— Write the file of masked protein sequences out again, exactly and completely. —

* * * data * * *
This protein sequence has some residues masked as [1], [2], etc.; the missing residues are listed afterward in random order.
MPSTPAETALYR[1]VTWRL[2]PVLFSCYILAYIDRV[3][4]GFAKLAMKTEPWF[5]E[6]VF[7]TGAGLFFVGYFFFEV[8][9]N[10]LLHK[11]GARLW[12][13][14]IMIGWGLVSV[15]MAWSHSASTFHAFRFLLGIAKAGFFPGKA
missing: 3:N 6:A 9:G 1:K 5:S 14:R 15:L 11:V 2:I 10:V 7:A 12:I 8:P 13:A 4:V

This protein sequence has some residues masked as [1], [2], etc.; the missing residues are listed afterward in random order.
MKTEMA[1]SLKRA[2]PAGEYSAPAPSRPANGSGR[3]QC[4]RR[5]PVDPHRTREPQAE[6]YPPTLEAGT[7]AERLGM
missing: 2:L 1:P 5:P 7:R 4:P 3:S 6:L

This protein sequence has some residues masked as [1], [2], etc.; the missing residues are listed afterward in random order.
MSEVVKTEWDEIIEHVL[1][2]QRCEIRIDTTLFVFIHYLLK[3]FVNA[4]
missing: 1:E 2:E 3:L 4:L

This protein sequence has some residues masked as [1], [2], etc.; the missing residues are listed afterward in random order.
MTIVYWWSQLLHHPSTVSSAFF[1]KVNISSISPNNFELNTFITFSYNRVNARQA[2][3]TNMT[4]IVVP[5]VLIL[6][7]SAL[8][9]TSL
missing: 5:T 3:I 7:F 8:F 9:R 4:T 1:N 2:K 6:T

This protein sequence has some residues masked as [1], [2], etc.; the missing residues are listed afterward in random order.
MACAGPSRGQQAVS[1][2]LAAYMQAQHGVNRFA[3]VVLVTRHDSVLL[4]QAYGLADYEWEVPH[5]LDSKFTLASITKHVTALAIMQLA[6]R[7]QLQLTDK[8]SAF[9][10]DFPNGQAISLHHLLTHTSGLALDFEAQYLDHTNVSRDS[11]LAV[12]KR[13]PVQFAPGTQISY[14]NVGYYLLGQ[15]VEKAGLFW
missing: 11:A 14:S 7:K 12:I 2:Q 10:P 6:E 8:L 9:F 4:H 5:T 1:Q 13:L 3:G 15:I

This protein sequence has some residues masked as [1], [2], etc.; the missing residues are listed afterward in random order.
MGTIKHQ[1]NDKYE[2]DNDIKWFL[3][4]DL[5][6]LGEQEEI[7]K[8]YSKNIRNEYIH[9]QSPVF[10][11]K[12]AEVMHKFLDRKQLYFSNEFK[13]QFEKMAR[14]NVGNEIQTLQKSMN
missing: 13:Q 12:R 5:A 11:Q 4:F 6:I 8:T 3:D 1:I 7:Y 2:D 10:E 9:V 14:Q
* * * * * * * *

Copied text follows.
This protein sequence has some residues masked as [1], [2], etc.; the missing residues are listed afterward in random order.
MPSTPAETALYR[1]VTWRL[2]PVLFSCYILAYIDRV[3][4]GFAKLAMKTEPWF[5]E[6]VF[7]TGAGLFFVGYFFFEV[8][9]N[10]LLHK[11]GARLW[12][13][14]IMIGWGLVSV[15]MAWSHSASTFHAFRFLLGIAKAGFFPGKA
missing: 3:N 6:A 9:G 1:K 5:S 14:R 15:L 11:V 2:I 10:V 7:A 12:I 8:P 13:A 4:V

This protein sequence has some residues masked as [1], [2], etc.; the missing residues are listed afterward in random order.
MKTEMA[1]SLKRA[2]PAGEYSAPAPSRPANGSGR[3]QC[4]RR[5]PVDPHRTREPQAE[6]YPPTLEAGT[7]AERLGM
missing: 2:L 1:P 5:P 7:R 4:P 3:S 6:L

This protein sequence has some residues masked as [1], [2], etc.; the missing residues are listed afterward in random order.
MSEVVKTEWDEIIEHVL[1][2]QRCEIRIDTTLFVFIHYLLK[3]FVNA[4]
missing: 1:E 2:E 3:L 4:L

This protein sequence has some residues masked as [1], [2], etc.; the missing residues are listed afterward in random order.
MTIVYWWSQLLHHPSTVSSAFF[1]KVNISSISPNNFELNTFITFSYNRVNARQA[2][3]TNMT[4]IVVP[5]VLIL[6][7]SAL[8][9]TSL
missing: 5:T 3:I 7:F 8:F 9:R 4:T 1:N 2:K 6:T

This protein sequence has some residues masked as [1], [2], etc.; the missing residues are listed afterward in random order.
MACAGPSRGQQAVS[1][2]LAAYMQAQHGVNRFA[3]VVLVTRHDSVLL[4]QAYGLADYEWEVPH[5]LDSKFTLASITKHVTALAIMQLA[6]R[7]QLQLTDK[8]SAF[9][10]DFPNGQAISLHHLLTHTSGLALDFEAQYLDHTNVSRDS[11]LAV[12]KR[13]PVQFAPGTQISY[14]NVGYYLLGQ[15]VEKAGLFW
missing: 11:A 14:S 7:K 12:I 2:Q 10:P 6:E 8:L 9:F 4:H 5:T 1:Q 13:L 3:G 15:I

This protein sequence has some residues masked as [1], [2], etc.; the missing residues are listed afterward in random order.
MGTIKHQ[1]NDKYE[2]DNDIKWFL[3][4]DL[5][6]LGEQEEI[7]K[8]YSKNIRNEYIH[9]QSPVF[10][11]K[12]AEVMHKFLDRKQLYFSNEFK[13]QFEKMAR[14]NVGNEIQTLQKSMN
missing: 13:Q 12:R 5:A 11:Q 4:F 6:I 8:T 3:D 1:I 7:Y 2:D 10:E 9:V 14:Q